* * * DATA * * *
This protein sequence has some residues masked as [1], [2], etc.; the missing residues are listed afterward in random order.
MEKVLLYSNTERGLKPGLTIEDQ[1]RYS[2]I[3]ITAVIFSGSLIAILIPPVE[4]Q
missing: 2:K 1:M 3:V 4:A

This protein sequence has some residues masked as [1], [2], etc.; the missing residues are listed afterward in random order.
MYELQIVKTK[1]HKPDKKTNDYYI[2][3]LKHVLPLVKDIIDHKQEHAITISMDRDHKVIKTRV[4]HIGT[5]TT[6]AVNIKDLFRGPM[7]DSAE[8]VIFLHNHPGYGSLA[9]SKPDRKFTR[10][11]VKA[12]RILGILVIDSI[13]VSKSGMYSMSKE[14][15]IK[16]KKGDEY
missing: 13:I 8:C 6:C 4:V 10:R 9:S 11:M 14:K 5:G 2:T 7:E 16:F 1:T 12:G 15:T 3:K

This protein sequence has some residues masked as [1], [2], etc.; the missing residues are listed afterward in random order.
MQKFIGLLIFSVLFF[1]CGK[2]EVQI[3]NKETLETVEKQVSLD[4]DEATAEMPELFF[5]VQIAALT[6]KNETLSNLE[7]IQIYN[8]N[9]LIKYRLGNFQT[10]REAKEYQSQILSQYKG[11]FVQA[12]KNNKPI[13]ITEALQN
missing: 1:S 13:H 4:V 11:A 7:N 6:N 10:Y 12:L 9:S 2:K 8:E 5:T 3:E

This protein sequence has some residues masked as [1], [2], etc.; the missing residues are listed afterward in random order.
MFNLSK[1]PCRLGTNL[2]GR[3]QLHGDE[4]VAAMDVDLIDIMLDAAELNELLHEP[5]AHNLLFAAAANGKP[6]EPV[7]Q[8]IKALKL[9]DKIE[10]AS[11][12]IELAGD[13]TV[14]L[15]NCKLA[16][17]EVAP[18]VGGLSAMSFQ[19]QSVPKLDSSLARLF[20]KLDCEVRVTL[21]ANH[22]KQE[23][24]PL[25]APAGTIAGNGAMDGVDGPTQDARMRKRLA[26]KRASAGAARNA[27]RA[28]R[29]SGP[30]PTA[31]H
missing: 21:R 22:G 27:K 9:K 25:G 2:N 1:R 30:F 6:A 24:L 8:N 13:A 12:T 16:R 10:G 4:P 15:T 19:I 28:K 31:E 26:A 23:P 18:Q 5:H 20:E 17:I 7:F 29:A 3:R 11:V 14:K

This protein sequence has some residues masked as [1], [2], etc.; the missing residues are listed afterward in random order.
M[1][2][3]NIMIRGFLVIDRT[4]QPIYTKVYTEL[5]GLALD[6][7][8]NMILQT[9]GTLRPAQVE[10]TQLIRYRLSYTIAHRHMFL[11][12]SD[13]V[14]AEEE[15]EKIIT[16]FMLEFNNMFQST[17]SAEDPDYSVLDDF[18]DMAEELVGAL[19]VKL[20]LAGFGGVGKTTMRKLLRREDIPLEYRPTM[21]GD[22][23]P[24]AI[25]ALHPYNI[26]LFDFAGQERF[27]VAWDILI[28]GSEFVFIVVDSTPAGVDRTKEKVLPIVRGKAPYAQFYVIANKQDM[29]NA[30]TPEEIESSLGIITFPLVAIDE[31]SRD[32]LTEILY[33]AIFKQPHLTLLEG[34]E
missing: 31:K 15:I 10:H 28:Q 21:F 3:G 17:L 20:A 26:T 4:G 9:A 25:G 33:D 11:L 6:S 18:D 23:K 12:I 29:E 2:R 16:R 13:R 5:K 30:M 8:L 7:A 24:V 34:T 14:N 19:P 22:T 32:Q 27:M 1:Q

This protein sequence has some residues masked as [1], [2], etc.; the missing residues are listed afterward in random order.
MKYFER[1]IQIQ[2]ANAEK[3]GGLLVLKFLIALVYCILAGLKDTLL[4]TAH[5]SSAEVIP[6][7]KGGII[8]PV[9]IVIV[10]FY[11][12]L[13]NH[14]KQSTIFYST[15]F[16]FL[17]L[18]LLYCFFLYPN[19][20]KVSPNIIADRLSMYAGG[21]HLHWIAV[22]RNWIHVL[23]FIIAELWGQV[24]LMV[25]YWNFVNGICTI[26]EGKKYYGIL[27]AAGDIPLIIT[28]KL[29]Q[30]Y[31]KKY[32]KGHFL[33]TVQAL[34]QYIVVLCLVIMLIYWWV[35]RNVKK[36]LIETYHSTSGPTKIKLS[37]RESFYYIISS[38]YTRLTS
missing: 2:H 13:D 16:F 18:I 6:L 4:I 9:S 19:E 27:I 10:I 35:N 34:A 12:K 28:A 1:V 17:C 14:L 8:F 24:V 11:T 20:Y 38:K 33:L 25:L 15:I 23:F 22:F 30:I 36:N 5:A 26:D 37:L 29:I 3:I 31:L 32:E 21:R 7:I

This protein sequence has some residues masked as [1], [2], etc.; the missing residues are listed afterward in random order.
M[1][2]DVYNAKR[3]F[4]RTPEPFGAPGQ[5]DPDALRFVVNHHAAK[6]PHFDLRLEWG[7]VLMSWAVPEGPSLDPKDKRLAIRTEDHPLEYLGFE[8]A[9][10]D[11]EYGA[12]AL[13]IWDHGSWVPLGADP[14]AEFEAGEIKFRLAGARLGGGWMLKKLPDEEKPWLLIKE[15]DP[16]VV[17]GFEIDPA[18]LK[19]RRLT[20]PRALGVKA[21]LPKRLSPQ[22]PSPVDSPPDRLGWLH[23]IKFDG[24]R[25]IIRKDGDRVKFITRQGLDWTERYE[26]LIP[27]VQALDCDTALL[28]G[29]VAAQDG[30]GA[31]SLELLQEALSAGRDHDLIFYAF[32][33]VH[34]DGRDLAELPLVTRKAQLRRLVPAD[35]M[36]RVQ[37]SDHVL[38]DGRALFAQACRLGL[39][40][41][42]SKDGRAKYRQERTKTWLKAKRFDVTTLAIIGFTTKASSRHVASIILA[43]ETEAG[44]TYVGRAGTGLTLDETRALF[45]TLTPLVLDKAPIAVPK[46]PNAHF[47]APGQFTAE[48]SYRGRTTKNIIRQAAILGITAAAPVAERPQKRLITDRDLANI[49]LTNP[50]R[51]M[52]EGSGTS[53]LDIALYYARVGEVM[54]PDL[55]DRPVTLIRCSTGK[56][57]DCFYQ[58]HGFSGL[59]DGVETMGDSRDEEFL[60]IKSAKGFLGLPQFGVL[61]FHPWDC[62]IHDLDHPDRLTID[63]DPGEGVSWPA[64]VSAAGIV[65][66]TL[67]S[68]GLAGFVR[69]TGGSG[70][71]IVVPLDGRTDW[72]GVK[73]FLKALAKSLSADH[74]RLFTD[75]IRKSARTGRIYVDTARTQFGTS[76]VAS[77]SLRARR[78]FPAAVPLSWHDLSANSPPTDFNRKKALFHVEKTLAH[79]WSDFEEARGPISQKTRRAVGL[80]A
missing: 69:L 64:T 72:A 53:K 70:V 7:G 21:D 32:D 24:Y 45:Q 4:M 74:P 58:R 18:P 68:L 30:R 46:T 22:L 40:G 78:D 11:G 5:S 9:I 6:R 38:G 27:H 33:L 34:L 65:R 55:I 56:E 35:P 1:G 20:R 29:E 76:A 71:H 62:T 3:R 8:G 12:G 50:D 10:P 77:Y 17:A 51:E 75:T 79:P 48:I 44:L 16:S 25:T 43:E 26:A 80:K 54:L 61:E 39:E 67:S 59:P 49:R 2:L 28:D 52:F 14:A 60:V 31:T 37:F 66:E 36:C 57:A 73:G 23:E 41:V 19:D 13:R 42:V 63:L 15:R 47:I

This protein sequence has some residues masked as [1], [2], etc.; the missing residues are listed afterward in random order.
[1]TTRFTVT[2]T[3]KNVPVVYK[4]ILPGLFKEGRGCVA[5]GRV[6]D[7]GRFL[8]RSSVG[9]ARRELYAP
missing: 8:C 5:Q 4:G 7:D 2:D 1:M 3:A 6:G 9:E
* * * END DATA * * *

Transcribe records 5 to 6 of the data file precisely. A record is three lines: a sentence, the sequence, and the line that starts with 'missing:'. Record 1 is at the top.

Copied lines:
This protein sequence has some residues masked as [1], [2], etc.; the missing residues are listed afterward in random order.
M[1][2][3]NIMIRGFLVIDRT[4]QPIYTKVYTEL[5]GLALD[6][7][8]NMILQT[9]GTLRPAQVE[10]TQLIRYRLSYTIAHRHMFL[11][12]SD[13]V[14]AEEE[15]EKIIT[16]FMLEFNNMFQST[17]SAEDPDYSVLDDF[18]DMAEELVGAL[19]VKL[20]LAGFGGVGKTTMRKLLRREDIPLEYRPTM[21]GD[22][23]P[24]AI[25]ALHPYNI[26]LFDFAGQERF[27]VAWDILI[28]GSEFVFIVVDSTPAGVDRTKEKVLPIVRGKAPYAQFYVIANKQDM[29]NA[30]TPEEIESSLGIITFPLVAIDE[31]SRD[32]LTEILY[33]AIFKQPHLTLLEG[34]E
missing: 31:K 15:I 10:H 28:Q 21:F 3:G 17:L 20:A 26:T 4:G 9:A 25:G 33:D 11:L 6:S 18:D 23:K 12:I 29:E 2:R 16:R 13:R 5:K 30:M 8:L 7:A 24:V 34:T 14:N 19:P 22:T 32:Q 27:M 1:Q

This protein sequence has some residues masked as [1], [2], etc.; the missing residues are listed afterward in random order.
MKYFER[1]IQIQ[2]ANAEK[3]GGLLVLKFLIALVYCILAGLKDTLL[4]TAH[5]SSAEVIP[6][7]KGGII[8]PV[9]IVIV[10]FY[11][12]L[13]NH[14]KQSTIFYST[15]F[16]FL[17]L[18]LLYCFFLYPN[19][20]KVSPNIIADRLSMYAGG[21]HLHWIAV[22]RNWIHVL[23]FIIAELWGQV[24]LMV[25]YWNFVNGICTI[26]EGKKYYGIL[27]AAGDIPLIIT[28]KL[29]Q[30]Y[31]KKY[32]KGHFL[33]TVQAL[34]QYIVVLCLVIMLIYWWV[35]RNVKK[36]LIETYHSTSGPTKIKLS[37]RESFYYIISS[38]YTRLTS
missing: 2:H 13:D 16:F 18:I 6:L 4:I 9:S 19:E 27:I 10:I 35:N 34:A 12:K 28:A 1:V 17:C 14:L 8:F 24:V 11:T 20:Y 38:K 33:L 25:L 15:I 23:F 22:F 30:I 36:N 5:A 26:D 37:L 29:I 3:I 31:L 32:E 21:R 7:I